Subsequently, the tissue-hydrogel mixture was poured onto both sides of the leaf-shaped mold one after another and flipped several times to obtain the adipose-hydrogel leaves. Further, CaCl2 solution was added to it and incubated overnight at 4 ⁰C to facilitate crosslinking and form the final leaf-like device. Finally, human umbilical vein endothelial cells were cultured on the surface of the device in an endothelial growth medium (EGM).


The color liquid capillary test confirmed the interconnectivity of all side channels to the main channel. Cell vitality was studied after the first and fourth day, which showed that the adipose-derived stem cells (ASC), mixed with the nanocellulose-alginate hydrogel, effectively survived after the casting process of the leaf. However, the cells inside the channels died in large numbers due to the restricted flow of nutrients.

Moreover, during the process of cellulose surface modification for improved adhesion to endothelial cells, sodium periodate oxidation of cellulose created dialdehyde cellulose. The aldehyde groups of dialdehyde cellulose are anchored to the cells by covalently bonding with the proteins of the cells. Due to this conjugation of the hydrogel with the proteins, a robust and durable endothelialization was achieved.

The flow simulation analyzed the effect of the sheer force of the water on cell attachment to the walls of the vascular network. It showed that the flow velocity was the highest for the central channel, and some of the lateral channels suffered from some unwanted recirculating regions and creeping flow. Thus, there was a requirement for further geometrical optimization of the flow channels.


To conclude, the researchers of this study designed and fabricated an artificial cell to deliver a device with a leaf-like vascular channel flow network using CAD software and 3D-bioprinter. The vascular network was made from Pluronic F-127 sacrificial ink and covered by a scaffold made up of adipose tissues containing a nanocellulose-alginate hydrogel mixture.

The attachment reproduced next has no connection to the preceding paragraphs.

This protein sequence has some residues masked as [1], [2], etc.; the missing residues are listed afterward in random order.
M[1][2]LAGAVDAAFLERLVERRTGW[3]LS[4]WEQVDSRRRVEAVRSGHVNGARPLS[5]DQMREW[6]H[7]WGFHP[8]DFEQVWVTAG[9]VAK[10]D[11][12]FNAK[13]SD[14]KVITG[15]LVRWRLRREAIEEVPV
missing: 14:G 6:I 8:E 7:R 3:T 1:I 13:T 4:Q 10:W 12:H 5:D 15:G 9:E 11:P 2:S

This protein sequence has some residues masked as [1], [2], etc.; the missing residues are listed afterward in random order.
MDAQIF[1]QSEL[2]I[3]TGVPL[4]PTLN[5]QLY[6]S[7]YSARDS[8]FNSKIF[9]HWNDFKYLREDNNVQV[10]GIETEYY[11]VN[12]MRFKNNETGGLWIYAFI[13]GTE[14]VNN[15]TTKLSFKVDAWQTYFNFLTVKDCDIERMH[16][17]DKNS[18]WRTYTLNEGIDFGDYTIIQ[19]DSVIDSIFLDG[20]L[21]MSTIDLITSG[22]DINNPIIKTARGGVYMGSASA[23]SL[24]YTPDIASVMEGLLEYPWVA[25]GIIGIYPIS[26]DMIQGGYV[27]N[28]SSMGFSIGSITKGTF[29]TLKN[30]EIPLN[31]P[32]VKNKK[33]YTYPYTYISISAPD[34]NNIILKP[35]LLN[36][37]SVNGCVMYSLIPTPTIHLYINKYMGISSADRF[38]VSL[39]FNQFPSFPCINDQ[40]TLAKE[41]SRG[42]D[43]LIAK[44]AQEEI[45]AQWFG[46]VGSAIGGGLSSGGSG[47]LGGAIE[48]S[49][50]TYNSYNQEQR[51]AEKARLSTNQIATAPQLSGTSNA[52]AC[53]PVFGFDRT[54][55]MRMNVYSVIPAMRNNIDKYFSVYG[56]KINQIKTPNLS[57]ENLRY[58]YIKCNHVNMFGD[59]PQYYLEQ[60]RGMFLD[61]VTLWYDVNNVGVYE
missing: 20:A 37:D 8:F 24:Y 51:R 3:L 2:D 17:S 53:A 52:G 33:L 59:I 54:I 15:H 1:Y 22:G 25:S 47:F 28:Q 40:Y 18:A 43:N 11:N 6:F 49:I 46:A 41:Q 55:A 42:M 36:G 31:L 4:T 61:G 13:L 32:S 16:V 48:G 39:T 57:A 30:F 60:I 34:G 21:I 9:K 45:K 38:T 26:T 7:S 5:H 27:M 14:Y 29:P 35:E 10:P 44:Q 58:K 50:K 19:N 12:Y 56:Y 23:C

Further, endothelial tissues were grown on the device surface after surface modification of the cellulose with improved adhesion to simulate a real human organ. The fabrication process demonstrated excellent survivability of the adipose tissues with an efficient, interconnected flow network. However, the study suggests further optimization of flow channels to reduce the shear force of flowing liquids.


Sämfors, S., Niemi, E., Oskarsdotter, K., Egea, C., Mark, A., Scholz, H., Gatenholm, P., Design and biofabrication of a leaf-inspired vascularized cell-delivery device, Bioprinting, 2022, e00199, ISSN 2405-8866,

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Bismay Prakash Rout

Written by

Bismay Prakash Rout

Bismay is a technical writer based in Bhubaneshwar, India. His academic background is in Engineering and he has extensive experience in content writing, journal reviewing, mechanical designing. Bismay holds a Masters in Materials Engineering and BE in Mechanical Engineering and is passionate about science & technology and engineering. Outside of work, he enjoys online gaming and cooking.